Although this study focuses on a task with multiple targets, the potential value approach is also applicable to standard search tasks where there is only one target that is either present or absent. In the standard case, where targets are randomly present on half of trials and there are no image priors to guide search, the potential value model prediction is similar to other models of quitting time in search: People should give up the search once their belief that a target is present (and the expected rate is greater than zero) falls below a threshold. This giving up time would depend on the expected search efficiency, so it would be longer for more difficult searches. In cases where there are different priors on target presence for different images (e.g., search for real objects in natural scenes), the potential value model would generally predict longer search in images with higher priors.

One place where the potential value model may be useful is in modeling prevalence effects in search. Previous work has show that when search targets are uncommon, they are more likely to be missed (Wolfe & Horowitz, 2007). In a potential value model, that means that the prior on target presence is low, and people may be able to decide that an image is target-absent with less search evidence than they would need to make the same decision when targets are more common. However, the current study did not include any extreme manipulations of target prevalence, so further research would be needed to determine whether this is the case.

In addition to looking at foraging behavior in this task, we also examined the effect of different magnification interfaces. We found that the task interface had no significant effect on search performance, contrary to a previous study (Zhao et al., 2009) which showed that an embedded magnifier is easier to use than one which shows a zoomed-in view off to the side. However, the search task in their study was very different: They used a word search whereas we looked at search in natural images. Our scenes had a coherent structure with many landmark features such as roads and rivers which probably helped searchers navigate through the images and keep track of what areas they had already searched. We also used a large, salient footprint in the overview map to help users keep track of the zoom window’s location in the side-by-side condition, a feature which the Zhao et al. (2009) interface didn’t include. This may have made the side-by-side magnifier easier to use so that it was not significantly worse than the embedded magnifiers.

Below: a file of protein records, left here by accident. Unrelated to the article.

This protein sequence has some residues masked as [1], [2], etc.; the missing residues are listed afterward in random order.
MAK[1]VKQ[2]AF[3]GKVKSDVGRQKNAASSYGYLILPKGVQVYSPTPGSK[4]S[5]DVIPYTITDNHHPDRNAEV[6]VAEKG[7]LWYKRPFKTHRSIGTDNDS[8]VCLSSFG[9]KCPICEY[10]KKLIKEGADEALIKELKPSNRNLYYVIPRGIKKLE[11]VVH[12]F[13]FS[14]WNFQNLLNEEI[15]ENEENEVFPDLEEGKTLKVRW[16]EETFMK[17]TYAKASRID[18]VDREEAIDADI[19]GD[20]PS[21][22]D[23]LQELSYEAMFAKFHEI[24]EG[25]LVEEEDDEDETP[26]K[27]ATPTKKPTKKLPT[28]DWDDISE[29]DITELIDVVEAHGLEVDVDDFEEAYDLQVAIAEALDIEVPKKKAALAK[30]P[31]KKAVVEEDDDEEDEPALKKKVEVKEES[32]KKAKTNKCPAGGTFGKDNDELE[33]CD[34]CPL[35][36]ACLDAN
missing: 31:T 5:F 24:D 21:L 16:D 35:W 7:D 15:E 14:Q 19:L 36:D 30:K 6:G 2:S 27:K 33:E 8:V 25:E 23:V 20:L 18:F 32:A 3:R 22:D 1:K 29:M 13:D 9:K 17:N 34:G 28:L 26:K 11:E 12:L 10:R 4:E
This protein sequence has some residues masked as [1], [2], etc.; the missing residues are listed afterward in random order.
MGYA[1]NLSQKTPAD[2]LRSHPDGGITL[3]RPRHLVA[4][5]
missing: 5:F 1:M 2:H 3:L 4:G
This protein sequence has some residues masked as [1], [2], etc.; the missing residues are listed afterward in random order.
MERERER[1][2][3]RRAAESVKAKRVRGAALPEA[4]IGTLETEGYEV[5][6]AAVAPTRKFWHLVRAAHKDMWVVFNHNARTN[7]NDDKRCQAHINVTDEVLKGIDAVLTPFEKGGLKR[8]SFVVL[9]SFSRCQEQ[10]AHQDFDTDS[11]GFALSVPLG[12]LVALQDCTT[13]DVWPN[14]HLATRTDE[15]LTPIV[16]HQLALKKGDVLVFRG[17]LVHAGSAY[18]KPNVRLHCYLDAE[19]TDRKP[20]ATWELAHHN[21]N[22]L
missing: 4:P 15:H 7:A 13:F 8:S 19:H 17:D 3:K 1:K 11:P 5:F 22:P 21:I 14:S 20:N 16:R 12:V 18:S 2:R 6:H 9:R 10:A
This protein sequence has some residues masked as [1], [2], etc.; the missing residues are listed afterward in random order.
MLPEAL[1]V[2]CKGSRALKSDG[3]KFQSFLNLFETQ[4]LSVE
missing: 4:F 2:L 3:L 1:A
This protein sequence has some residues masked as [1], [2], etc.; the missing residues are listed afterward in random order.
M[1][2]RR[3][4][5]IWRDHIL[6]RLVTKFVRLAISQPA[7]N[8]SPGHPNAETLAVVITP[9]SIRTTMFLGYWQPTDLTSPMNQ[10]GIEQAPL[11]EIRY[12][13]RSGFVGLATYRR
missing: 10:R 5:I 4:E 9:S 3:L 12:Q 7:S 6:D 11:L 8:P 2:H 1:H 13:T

The requirement to use the magnifier to confirm the presence of a target provides a novel way to look at guidance in a complex, extended search task. The method works because there is enough information in the scene to guide attention but not enough to identify the target. This method could be used studies of other complex search stimuli, giving us new insight into the way that our knowledge interacts with a stimulus in order to make search reasonably efficient.



This work was funded by a National Geospatial Agency grant to J. M. W.


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Copyright information

© The Psychonomic Society, Inc. 2016

Authors and Affiliations

  1. 1.Visual Attention Lab, Harvard Medical SchoolBrigham & Women’s HospitalCambridgeUSA